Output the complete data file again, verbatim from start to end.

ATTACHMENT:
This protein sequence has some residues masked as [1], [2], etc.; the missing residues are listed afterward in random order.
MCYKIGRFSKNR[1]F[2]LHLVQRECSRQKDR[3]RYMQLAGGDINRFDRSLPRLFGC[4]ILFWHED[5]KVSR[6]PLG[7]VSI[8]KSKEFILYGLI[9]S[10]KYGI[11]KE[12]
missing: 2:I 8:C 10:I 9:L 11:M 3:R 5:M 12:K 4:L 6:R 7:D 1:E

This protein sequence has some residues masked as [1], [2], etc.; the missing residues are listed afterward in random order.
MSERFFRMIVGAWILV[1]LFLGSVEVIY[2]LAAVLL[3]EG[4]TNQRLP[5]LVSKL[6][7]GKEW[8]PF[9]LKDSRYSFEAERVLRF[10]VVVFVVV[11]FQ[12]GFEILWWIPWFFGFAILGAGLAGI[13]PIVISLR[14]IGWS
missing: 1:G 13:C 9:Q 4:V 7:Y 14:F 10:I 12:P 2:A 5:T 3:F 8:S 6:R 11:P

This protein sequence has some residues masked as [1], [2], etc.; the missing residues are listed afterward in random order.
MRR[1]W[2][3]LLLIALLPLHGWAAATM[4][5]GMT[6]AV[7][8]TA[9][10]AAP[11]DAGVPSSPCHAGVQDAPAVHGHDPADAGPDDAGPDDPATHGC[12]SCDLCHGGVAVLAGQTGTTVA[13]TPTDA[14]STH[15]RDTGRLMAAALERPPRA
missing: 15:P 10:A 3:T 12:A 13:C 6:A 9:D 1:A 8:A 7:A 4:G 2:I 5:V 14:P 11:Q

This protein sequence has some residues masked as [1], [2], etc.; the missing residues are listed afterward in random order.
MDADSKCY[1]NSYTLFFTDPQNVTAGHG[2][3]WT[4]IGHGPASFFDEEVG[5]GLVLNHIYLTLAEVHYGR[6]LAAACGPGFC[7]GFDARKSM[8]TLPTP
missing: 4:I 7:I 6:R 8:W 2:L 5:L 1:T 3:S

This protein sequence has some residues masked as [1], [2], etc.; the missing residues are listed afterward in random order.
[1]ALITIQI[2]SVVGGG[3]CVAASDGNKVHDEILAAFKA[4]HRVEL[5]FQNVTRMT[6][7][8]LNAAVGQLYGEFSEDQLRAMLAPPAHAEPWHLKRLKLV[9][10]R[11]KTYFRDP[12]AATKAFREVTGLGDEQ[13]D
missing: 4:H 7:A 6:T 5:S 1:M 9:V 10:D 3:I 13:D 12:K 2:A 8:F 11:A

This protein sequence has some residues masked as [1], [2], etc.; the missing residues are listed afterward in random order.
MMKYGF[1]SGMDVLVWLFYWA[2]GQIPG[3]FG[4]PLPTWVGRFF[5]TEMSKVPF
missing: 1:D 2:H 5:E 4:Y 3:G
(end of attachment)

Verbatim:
This protein sequence has some residues masked as [1], [2], etc.; the missing residues are listed afterward in random order.
MCYKIGRFSKNR[1]F[2]LHLVQRECSRQKDR[3]RYMQLAGGDINRFDRSLPRLFGC[4]ILFWHED[5]KVSR[6]PLG[7]VSI[8]KSKEFILYGLI[9]S[10]KYGI[11]KE[12]
missing: 2:I 8:C 10:I 9:L 11:M 3:R 5:M 12:K 4:L 6:R 7:D 1:E

This protein sequence has some residues masked as [1], [2], etc.; the missing residues are listed afterward in random order.
MSERFFRMIVGAWILV[1]LFLGSVEVIY[2]LAAVLL[3]EG[4]TNQRLP[5]LVSKL[6][7]GKEW[8]PF[9]LKDSRYSFEAERVLRF[10]VVVFVVV[11]FQ[12]GFEILWWIPWFFGFAILGAGLAGI[13]PIVISLR[14]IGWS
missing: 1:G 13:C 9:Q 4:V 7:Y 14:F 10:I 12:P 2:A 5:T 3:F 8:S 6:R 11:P

This protein sequence has some residues masked as [1], [2], etc.; the missing residues are listed afterward in random order.
MRR[1]W[2][3]LLLIALLPLHGWAAATM[4][5]GMT[6]AV[7][8]TA[9][10]AAP[11]DAGVPSSPCHAGVQDAPAVHGHDPADAGPDDAGPDDPATHGC[12]SCDLCHGGVAVLAGQTGTTVA[13]TPTDA[14]STH[15]RDTGRLMAAALERPPRA
missing: 15:P 10:A 3:T 12:A 13:C 6:A 9:D 1:A 8:A 7:A 4:G 2:I 5:V 14:P 11:Q

This protein sequence has some residues masked as [1], [2], etc.; the missing residues are listed afterward in random order.
MDADSKCY[1]NSYTLFFTDPQNVTAGHG[2][3]WT[4]IGHGPASFFDEEVG[5]GLVLNHIYLTLAEVHYGR[6]LAAACGPGFC[7]GFDARKSM[8]TLPTP
missing: 4:I 7:I 6:R 8:W 2:L 5:L 1:T 3:S

This protein sequence has some residues masked as [1], [2], etc.; the missing residues are listed afterward in random order.
[1]ALITIQI[2]SVVGGG[3]CVAASDGNKVHDEILAAFKA[4]HRVEL[5]FQNVTRMT[6][7][8]LNAAVGQLYGEFSEDQLRAMLAPPAHAEPWHLKRLKLV[9][10]R[11]KTYFRDP[12]AATKAFREVTGLGDEQ[13]D
missing: 4:H 7:A 6:T 5:S 1:M 9:V 10:D 3:I 13:D 12:K 2:A 8:F 11:A

This protein sequence has some residues masked as [1], [2], etc.; the missing residues are listed afterward in random order.
MMKYGF[1]SGMDVLVWLFYWA[2]GQIPG[3]FG[4]PLPTWVGRFF[5]TEMSKVPF
missing: 1:D 2:H 5:E 4:Y 3:G